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Poststructuralism and radical politics
Author: Saul Newman

How do we think about radical politics today, in the wake of the collapse of Marxist-Leninism and the triumph of neo-liberal capitalism? How should radical political theory respond to new challenges posed by globalisation, postmodernity, the ‘war on terror’ and the rise of religious fundamentalism? How are we to take account of the new social movements and political struggles appearing on the global horizon? In addressing these questions, this book explores the theme of universality and its place in radical political theory. It argues that both Marxist politics of class struggle and the postmodern politics of difference have reached their historical and political limits, and that what is needed is a new approach to universality, a new way of thinking about collective politics. By exploring various themes and ideas within poststructuralist and post-Marxist theory, the book develops a new approach to universality — one that has implications for politics today, particularly on questions of power, subjectivity, ethics and democracy. In so doing, it engages in debates with thinkers such as Laclau, Žižek, Badiou and Rancière over the future of radical politics. The book also applies theoretical insights to contemporary events such as the emergence of the anti-globalisation movement, the ‘war on terrorism’, the rise of anti-immigrant racism and the nihilistic violence that lurks at the margins of the political.

Abstract only
Lucy Robinson

the decline of the conventional Left offered particular new possibilities for gay political organisation. But more than that, the relationship between class and identity politics also brings social and political change in post-war Britain into clearer focus, allowing us to trace changes in both political culture and the politics of culture. Setting parameters and blurring divisions Across the various forms of the Left under discussion here– both revisionist and traditional Labour, Stalinism, Marxist/Leninism and Trotskyism, a shared assumption exists; that there is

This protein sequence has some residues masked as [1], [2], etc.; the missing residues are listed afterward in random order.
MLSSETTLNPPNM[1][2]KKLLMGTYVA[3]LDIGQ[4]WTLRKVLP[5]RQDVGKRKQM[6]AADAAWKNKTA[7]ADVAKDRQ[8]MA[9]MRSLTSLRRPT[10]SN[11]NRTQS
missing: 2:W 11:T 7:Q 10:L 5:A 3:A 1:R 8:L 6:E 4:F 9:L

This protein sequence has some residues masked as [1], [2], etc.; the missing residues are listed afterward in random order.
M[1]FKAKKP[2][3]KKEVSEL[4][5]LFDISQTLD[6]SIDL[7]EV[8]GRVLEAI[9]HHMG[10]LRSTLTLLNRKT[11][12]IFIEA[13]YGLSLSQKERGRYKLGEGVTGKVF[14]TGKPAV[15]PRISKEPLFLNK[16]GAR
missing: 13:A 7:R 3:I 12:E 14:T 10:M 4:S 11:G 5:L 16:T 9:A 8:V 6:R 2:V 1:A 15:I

in Gay men and the Left in post-war Britain
Karl Marx, Evald Ilyenkov, and the dialectics of the twenty-first century
Aleksander Buzgalin and Andrey Kolganov

forgotten almost completely, even by Marxists. Lenin was clear that ‘Imperialism is a specific historical stage of capitalism. Its specific character is threefold: imperialism is (1) monopoly capitalism; (2) parasitic, or decaying capitalism; and (3) moribund capitalism’ (Lenin 1916/1964a : 105). Moreover, Imperialism emerged as the development and direct continuation of the fundamental characteristics of capitalism in general. But capitalism only became capitalist

in Twenty-first-century capital
EP Thompson and Louis Althusser
Scott Hamilton

and Bachelard. The goal of this rereading is the establishment of a ‘scientific antihumanist Marxist-Leninism’ which can be turned into political practice by a disciplined vanguard party of the working class. Without the reconstruction of Marxist philosophy, the vanguard party could not do its work, and without the vanguard party the working class could not grow stronger, let alone take power. Thompson shared Althusser’s antipathy to the economism of Stalinism and the teleology of Hegel, but he tended to associate both errors with the very scientism and vanguardism

in The crisis of theory